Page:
This dummy’s guide to making techno is oddly compelling to watch

How simple is techno – that genre that seems unstoppable, from Asia to Antarctica? It’s simple enough that it can be reduced to … six steps. No, kind of – seriously.

I expected to have my intelligence insulted by this video, and yet … uh, well, I’m an addict, because it just made me want to go make some new percussion samples. The approach is oddly on point and – let’s be honest – looks like fun.

You don’t need six steps, even, as I’m not sure what that acappella is about.

(The video was evidently created by artist Hobo, aka Canada/Detroit artist Joel Boychuk. And maybe part of why this works is, he’s a great artist.)

So, wait, before either a) some techno purists scoff at how wrong this is or how it’s just a joke, or b) some techno haters scoff at how this proves techno isn’t even music … let’s talk about what’s going on here.

So here’s my theory. Even before I get into my “techno is the new folk music” spiel, I can say this:

Making techno is like making pasta.

Anyone can make pasta. Anyone can enjoy making pasta. You can dump in a box of dry pasta, boil it, dump a can of tomato sauce on it and some cheese, and it’s pretty delicious. That might … cause … health problems after a while, so you can make pasta out of veggies or gluten-free pasta. You can add meat or fish or whatever. It’s still a pretty simple thing.

Even the sophisticated ways of making great pasta are not hard to understand. There are recipes. There are video tutorials. You can do it.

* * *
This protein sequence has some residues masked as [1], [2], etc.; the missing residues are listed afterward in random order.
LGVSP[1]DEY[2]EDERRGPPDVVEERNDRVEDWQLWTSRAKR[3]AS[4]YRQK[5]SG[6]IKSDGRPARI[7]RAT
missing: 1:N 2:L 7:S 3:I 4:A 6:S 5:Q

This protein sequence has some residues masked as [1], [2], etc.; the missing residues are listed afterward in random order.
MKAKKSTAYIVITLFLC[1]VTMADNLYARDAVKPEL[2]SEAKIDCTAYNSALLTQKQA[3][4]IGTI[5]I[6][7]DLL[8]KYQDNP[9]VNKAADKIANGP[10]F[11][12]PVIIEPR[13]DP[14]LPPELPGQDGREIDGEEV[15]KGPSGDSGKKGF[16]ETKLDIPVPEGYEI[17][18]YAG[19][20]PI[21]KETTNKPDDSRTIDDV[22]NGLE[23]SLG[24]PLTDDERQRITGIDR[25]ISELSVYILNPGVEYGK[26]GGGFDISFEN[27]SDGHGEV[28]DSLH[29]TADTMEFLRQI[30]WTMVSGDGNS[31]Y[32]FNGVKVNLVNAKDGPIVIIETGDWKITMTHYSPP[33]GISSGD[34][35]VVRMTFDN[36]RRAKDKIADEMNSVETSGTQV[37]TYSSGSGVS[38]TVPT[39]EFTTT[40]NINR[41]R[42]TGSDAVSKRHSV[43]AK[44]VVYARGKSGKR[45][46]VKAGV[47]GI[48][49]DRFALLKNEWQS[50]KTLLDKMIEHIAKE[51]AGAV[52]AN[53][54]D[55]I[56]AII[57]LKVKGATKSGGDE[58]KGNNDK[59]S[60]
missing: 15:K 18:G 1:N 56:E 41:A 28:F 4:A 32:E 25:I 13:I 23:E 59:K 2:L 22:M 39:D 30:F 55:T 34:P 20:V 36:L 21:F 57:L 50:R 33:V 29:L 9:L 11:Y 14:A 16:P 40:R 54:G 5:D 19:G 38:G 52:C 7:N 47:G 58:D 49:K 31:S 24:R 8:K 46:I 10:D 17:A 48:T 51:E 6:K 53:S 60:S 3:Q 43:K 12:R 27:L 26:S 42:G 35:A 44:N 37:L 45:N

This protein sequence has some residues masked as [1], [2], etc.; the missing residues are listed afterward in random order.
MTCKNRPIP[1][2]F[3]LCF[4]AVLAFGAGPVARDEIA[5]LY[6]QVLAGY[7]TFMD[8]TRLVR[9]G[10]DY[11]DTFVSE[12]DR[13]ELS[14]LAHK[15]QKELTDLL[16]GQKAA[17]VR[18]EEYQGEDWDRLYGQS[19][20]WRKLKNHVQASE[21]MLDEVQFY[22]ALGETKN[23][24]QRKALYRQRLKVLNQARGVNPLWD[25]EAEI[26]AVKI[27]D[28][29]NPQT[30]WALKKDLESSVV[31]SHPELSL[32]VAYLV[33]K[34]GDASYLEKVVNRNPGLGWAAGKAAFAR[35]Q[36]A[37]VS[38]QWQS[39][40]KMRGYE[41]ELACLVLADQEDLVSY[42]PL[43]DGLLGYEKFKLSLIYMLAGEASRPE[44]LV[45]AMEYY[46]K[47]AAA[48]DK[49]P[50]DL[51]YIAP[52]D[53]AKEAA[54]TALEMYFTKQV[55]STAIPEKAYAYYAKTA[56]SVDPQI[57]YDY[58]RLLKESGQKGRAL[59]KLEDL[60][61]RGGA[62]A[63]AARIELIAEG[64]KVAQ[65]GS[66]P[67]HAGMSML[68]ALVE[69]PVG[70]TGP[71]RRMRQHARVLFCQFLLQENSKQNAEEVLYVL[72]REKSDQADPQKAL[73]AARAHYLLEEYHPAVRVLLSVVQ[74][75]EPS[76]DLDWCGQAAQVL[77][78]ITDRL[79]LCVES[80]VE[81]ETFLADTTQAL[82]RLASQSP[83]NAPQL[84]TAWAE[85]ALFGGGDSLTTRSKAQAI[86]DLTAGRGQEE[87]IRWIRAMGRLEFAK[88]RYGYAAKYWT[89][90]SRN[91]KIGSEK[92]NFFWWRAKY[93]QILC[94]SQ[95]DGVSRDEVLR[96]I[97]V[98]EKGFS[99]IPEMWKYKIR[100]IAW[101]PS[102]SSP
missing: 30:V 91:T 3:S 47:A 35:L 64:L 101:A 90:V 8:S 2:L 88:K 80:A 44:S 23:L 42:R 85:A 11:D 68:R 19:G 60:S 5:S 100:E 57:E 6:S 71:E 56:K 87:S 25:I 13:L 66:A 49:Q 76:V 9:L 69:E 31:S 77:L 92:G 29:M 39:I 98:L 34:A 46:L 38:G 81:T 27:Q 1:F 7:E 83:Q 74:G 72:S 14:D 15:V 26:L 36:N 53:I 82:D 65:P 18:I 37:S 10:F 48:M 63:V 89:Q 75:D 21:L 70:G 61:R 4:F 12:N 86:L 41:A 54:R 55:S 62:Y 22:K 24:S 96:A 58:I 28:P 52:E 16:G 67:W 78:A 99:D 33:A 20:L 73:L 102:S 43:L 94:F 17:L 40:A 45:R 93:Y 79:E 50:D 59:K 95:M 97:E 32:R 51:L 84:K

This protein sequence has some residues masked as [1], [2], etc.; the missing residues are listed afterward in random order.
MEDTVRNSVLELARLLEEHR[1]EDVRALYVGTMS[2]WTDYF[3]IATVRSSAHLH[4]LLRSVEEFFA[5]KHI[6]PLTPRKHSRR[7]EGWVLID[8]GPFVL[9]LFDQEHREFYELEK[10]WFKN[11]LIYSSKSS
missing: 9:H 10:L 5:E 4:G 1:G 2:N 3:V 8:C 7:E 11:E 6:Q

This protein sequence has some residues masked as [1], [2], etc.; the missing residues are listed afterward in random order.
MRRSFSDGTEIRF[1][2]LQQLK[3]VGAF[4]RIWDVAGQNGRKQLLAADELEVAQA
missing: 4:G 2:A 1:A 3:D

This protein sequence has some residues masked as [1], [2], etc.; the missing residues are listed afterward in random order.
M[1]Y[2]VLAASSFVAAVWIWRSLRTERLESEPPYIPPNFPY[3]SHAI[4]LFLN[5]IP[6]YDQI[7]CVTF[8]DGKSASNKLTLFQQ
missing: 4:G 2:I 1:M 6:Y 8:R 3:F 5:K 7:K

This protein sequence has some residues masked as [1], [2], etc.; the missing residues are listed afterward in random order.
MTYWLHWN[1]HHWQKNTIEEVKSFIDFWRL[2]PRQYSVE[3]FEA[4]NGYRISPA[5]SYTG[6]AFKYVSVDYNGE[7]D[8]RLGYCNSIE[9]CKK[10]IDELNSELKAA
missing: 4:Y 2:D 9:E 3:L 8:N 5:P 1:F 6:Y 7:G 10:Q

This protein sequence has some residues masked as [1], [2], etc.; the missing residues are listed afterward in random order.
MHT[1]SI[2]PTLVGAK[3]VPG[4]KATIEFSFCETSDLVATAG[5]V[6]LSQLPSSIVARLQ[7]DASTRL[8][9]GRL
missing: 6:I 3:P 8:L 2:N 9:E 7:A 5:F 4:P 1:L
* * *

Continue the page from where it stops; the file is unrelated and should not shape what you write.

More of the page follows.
None of that accessibility has made pasta less desirable. (Again, if you’re anti-carbs, you can even do this veggie pasta thing – insert “experimental techno” forms here.)

Pasta is available all over the world now.

And yet even given all those things, none of this has robbed expert chefs of making truly exceptional pasta. What they’re doing is fundamentally no different from what you’re doing. You can even learn from what they’re doing and improve your dinner. But they’re still able to master truly great pasta, because that’s not about complexity, but about nuance.

And the beauty of simplicity is, it allows you to focus on nuance. When the template is this basic, then it’s obvious that variation is everything. And some of those variations can be discovered in an instant.

Of course, it’s possible I’m totally wrong, and the use of pans for sampling threw me off, or this is all ridiculous and I’m actually just hungry. But that’s okay, because some noodles will satisfy me, and then I won’t really care about what anyone else thinks, and I won’t really even need a metaphor.

Actually – that last bit may have been more important than any of the others.

And Hobo is still a master chef.

https://www.facebook.com/hobo.soundz/

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